A Summer Check-in for the Scandinavian Weavers
Our group doesn’t normally meet during the summer months, but because we neglected to take it off the online Weavers Guild of Minnesota calendar, and several members were around, we decided to meet. We had the best turnout of the year so far!
Melba Granlund and Stephanie Dickson showed the samples they completed during a recent week-long Swedish Art Weaves class at the Swedish Handicrafts Center for Skåne (Hemslöjd) in Landskrona, Sweden. They used trensaflossa, a short pile technique woven primarily in one area of Skåne. The class was taught by Gunvor Johansson. A Minnesota group took a similar Swedish art weave class two years ago, described in articles in the Norwegian Textile Letter.
Weaving the Art Weaves of Skåne.
A Wonderful Scanian Art Weaves Adventure
Fika and the Joy of Lingonberry Cake
Gunvor Johansson’s Exhibit at Bosjökloster
Melba sent me this photo of the other samples woven by students at the Hemslojd class. Melba’s piece is in the center.
Lisa Bauch has been suffering from a bit of tennis elbow from slamming the beater on her loom, so she’s devoted some off-loom time to making small birchbark baskets from the bark of a dead birch tree they needed to take down in her yard.
Someone asked how she cut her strips and Lisa told of a novel method. A pasta machine–you know, the kind with a crank that unfurls lengths of pasta–works great. And the fettuccini setting? Perfect for the small-scale baskets.
During this meeting, several people shared by showing photos on their phones. Five or six times, phones were passed around the large table. I think this “show and tell” technology will be used more and more, with no more excuses like, “I tried to get it off the loom before the meeting.” Linda Sorranno’s technology for this purpose was best; she had an iPad, so we could admire her piece on the loom in larger scale. She is weaving a boundweave rug in neutral tones.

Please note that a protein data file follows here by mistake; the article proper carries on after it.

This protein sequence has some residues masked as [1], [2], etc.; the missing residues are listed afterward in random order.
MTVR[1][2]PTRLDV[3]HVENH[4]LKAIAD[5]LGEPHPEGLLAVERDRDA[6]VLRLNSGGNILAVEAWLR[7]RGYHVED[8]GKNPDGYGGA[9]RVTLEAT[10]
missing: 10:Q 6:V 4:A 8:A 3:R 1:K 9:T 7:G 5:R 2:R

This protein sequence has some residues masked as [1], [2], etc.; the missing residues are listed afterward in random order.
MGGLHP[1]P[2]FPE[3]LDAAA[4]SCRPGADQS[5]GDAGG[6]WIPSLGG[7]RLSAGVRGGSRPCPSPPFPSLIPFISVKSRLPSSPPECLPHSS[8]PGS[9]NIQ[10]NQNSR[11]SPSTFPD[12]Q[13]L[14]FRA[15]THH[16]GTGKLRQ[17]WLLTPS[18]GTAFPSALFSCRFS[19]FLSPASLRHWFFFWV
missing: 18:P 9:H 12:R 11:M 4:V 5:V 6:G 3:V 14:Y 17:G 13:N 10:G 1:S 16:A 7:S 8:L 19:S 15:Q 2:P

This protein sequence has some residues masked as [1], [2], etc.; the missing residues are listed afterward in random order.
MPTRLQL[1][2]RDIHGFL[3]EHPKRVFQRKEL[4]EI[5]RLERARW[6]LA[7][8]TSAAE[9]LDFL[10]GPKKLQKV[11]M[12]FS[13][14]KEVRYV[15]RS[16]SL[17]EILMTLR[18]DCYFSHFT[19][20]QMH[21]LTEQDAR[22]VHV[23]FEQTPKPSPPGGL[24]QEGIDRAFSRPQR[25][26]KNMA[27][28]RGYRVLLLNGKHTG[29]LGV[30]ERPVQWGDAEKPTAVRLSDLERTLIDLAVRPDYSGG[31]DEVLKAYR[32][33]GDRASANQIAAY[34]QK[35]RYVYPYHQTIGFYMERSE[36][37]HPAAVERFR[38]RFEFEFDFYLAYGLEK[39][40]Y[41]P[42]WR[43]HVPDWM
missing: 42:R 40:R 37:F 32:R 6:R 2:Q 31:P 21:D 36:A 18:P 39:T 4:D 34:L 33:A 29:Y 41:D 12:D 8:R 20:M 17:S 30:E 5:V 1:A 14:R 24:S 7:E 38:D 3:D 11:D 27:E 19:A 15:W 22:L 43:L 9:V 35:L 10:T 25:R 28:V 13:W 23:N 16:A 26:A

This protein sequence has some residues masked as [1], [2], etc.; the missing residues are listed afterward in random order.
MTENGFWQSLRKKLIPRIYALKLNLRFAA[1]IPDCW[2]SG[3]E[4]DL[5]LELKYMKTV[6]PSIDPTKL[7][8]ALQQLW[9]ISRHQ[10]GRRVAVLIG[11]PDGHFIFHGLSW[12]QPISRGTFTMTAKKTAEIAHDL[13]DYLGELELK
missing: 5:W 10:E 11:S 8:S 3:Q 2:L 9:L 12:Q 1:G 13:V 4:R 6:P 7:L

We admonished Mary Skoy for not bringing in the rug she recently finished, which is now in its intended spot in their house. She told the story of seeing a similar rug at the American Swedish Institute (ASI) and thinking, “I need that rug.” Here’s the ASI rug.
Mary liked the slarvtjäll technique, with short inlay tufts. She haunted thrift stores, picking up woolen tweed jackets to cut up for the weft strips. It turned out great, but she seemed sheepish when her rug looked like an exact replica of the original, not what she really intended to do.
Judy Larsen has been making runners with a pattern from a recent Handwoven magazine, “Distorted -Weft Rep Runner & Trio of Pillows.” (Her sisters have already announced how long Judy should make their runners.)
Jan Josefek has been busy weaving. She showed a small piece inspired by the patterns of Latvian bands. Jan wove a piece on her tapestry loom, pick-up on a plain weave. Bands are woven lengthwise, but this stack of three patterns was woven horizontally. People were in awe.
Jan also made a sample rug using rosepath stripes, in anticipation of making the “real” one with handspun yarn. She used a draft from a notebook from our Scandinavian Weavers group, making it extra appropriate to share with the group.
Ever Woodward came to her first Scandinavian Weavers meeting, and shared towels she just took off the loom. She claimed that she is most drawn to neutral colors in her life, but who can resist pink yarn?
My report was an iPhone one, too–a photo of a piece in Frida Hansen’s open warp transparency technique. The underground portion of the potato plant is complete.